Private investor-backed neobank Xinja has wasted no time sticking it to the majors, coming straight out with transaction account availability on Monday – the same day it was officially granted a full unrestricted banking license by the Australian Prudential Regulatory authority.
“From today, we’re rolling out bank accounts to customers,” said Xinja’s founder and CEO Eric Wilson, who is pitching the essentially mobile-oriented institution at tech savvy 20-something customers looking for a point of difference from the the Big Four.
The completely cloud-based greenfield institution, which has been built on SAP’s S4B core banking system on S/4 HANA, believes it can put a dent in the market by securing customer loyalty with a superior user experience unfettered by legacy.
The rapid launch of so-called neobanks, essentially cloud-based ground-up builds on post-internet architecture, represents a potential threat or acquisition target for the majors because they can potentially spin-up products and offers in hours rather than weeks and months.
The burden of legacy systems is starting to sting older rivals, especially as post-Royal Commission remediation and compliance costs bite into project talent and innovation budgets.
Struggles with core systems legacy and customer experience and product revamps has recently been on public display at Suncorp, which on Monday also inked in a new CEO, Steve Johnston, after it drew a line under its API-driven apps marketplace strategy that cost predecessor Michael Cameron his job.
At the same time ANZ has effectively paused expansion of its massive agile transformation after its tightening in home lending criteria collided with a mortgage application automation drive, causing a conspicuous bleed in mortgage book market share to rivals.
Both ANZ and Suncorp run the veteran Hogan core banking system previously owned by Computer Sciences Corporation and now run out of DXC Technology.
While there is little dispute the distributed architecture of the product Hogan can run real-time transactions – indeed one of its previous champions, former Westpac and CBA CIO Bob McKinnon is now chair of the New Payments Platform – it’s the cost of unravelling decades of proprietary custom code that hurts.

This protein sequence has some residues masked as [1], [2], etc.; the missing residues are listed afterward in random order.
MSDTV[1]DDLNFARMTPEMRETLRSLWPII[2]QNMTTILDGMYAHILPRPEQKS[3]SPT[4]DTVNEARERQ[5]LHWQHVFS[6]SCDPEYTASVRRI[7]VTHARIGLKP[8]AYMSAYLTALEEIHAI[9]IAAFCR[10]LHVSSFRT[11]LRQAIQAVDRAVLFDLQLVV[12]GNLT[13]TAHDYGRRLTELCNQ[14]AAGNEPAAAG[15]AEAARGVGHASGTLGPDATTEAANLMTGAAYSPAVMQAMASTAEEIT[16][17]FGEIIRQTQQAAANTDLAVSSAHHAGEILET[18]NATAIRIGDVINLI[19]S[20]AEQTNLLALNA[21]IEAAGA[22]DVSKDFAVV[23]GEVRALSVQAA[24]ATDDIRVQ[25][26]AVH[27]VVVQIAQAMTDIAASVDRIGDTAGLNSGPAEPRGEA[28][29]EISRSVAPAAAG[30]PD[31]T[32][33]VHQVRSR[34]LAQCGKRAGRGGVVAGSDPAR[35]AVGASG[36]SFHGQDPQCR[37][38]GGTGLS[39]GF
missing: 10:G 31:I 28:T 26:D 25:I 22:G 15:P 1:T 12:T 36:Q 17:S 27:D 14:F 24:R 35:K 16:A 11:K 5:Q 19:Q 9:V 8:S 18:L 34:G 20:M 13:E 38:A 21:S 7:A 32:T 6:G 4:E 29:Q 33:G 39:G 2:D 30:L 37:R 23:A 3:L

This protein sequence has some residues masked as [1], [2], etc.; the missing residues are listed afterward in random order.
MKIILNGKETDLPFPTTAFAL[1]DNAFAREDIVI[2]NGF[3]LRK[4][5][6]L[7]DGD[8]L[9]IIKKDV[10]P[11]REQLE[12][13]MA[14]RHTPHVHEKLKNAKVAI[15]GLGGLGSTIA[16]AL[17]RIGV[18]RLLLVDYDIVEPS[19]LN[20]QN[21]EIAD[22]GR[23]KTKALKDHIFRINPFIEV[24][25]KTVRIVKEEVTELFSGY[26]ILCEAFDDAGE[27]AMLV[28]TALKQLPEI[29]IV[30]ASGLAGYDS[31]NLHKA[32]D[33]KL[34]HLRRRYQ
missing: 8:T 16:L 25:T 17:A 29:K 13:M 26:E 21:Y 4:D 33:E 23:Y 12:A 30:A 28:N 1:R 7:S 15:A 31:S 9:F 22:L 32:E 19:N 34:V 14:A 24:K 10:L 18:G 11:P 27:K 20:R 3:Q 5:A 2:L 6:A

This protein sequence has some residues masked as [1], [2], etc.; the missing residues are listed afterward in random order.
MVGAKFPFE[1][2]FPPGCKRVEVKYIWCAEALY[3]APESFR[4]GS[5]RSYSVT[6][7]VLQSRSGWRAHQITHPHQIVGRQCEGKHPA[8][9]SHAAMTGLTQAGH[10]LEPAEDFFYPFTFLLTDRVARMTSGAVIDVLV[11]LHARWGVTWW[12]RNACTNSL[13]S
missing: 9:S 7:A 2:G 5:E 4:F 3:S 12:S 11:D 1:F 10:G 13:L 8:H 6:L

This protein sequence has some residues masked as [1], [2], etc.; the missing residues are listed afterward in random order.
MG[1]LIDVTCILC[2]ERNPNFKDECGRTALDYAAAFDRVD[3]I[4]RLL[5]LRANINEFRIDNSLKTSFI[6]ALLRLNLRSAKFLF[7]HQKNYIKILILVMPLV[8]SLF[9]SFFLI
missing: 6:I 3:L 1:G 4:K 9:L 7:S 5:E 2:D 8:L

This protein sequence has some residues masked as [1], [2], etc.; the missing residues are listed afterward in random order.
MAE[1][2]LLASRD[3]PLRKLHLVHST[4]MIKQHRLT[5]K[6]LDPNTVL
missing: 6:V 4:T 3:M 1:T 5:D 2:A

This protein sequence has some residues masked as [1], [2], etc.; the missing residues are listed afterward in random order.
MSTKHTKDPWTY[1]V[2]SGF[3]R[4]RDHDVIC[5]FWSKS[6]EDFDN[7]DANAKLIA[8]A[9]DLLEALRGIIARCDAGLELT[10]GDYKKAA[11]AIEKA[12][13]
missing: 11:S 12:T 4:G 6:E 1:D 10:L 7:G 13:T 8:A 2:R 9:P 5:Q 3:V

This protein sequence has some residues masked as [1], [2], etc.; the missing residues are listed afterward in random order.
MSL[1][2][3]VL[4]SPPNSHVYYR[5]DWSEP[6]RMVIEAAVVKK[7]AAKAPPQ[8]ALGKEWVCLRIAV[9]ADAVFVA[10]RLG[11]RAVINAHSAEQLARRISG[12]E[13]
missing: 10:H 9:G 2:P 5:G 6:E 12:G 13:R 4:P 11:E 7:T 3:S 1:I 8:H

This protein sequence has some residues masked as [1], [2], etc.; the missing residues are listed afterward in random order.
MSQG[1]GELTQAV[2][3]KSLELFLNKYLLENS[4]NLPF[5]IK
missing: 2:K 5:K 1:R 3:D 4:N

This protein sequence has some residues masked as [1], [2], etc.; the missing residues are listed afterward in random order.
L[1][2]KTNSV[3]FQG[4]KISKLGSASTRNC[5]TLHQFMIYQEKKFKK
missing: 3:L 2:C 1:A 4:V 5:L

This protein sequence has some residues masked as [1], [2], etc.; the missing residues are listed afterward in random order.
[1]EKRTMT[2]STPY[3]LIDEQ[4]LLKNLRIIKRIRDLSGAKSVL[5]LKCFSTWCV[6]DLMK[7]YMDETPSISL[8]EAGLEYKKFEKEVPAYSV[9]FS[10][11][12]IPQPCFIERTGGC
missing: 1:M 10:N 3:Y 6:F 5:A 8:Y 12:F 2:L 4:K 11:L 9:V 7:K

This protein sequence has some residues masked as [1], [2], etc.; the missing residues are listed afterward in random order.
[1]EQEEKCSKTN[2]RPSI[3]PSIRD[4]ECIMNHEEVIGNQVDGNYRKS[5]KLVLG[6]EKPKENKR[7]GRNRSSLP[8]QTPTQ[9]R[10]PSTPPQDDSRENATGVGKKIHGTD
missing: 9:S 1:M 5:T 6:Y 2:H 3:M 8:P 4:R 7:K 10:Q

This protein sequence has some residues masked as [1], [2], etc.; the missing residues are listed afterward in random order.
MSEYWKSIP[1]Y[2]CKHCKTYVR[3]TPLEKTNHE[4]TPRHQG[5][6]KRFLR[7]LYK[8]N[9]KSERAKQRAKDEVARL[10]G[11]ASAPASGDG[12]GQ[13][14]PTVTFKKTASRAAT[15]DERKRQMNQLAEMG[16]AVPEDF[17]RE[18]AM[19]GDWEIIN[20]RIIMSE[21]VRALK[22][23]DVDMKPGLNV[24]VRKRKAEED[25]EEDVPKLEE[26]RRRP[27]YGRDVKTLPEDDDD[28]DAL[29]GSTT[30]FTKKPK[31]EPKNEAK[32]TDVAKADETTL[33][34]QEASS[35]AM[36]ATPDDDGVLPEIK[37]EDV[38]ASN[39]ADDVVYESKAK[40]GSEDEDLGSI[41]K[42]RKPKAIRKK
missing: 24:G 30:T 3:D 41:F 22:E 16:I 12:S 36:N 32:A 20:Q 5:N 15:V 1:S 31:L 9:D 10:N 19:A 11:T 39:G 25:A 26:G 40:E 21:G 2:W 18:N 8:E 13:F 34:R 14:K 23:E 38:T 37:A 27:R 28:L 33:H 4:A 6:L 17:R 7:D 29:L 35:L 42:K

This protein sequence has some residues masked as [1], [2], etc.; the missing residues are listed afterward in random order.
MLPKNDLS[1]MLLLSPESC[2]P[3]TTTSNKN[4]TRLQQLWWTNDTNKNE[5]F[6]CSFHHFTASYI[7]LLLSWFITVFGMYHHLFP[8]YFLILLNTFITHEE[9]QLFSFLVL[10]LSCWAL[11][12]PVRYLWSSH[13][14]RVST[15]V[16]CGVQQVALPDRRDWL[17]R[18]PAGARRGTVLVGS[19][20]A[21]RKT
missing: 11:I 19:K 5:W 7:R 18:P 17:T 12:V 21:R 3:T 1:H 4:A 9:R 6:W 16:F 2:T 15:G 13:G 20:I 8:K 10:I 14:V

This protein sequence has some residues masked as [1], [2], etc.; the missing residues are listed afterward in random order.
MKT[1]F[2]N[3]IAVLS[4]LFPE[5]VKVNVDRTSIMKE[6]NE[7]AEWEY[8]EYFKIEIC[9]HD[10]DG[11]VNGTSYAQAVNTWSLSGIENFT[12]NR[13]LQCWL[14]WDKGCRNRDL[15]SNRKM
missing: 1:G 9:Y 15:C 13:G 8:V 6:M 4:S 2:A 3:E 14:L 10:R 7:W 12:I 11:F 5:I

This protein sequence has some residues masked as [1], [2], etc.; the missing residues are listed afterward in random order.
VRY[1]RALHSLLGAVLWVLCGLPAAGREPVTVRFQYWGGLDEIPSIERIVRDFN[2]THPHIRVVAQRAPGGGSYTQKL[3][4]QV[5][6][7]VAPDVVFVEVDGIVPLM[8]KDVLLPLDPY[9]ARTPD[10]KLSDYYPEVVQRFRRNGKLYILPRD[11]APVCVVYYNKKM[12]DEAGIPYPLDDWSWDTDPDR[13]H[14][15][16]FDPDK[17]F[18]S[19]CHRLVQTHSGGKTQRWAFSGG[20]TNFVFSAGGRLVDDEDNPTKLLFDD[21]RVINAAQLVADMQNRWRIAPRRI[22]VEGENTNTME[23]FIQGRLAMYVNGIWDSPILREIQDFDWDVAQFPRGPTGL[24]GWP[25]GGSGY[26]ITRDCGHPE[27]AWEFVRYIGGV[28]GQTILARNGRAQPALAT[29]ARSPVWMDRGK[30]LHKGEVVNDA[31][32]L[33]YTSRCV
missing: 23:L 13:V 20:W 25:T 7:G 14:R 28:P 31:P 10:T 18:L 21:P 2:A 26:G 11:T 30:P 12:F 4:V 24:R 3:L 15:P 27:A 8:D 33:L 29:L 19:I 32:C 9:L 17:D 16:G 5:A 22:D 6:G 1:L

Perhaps predictably, Xinja is dining out on the misery of its established rivals, crowing that it has “zero legacy systems” as it milks the cult of youth.
“We don’t have bricks and mortar branches or old technology that we are constantly patching to meet the needs of customers,” its chief Eric Wilson crowed.
“Our costs will be significantly lower than traditional banks.”
The big sell there is that as Xinja scales, its lower cost base will allow it to carve out a better cost-to-income ratio and thus fatter margin which can be fed back into cheaper and superior product offerings.
Some of the figures are stark. In August Xinja revealed it spent just $1.8 million building its SAP-based core in what it characterised as a ‘race to the top’ in data-driven personalised services once it could secure a full licence.
That day has now arrived, and the race is on.
The only real question is whether Xinja’s backers will stick with their ‘indy’ positioning or let a major label or private equity take a stake.
Young or old,Xinja looks headed “Into the Black” so to speak.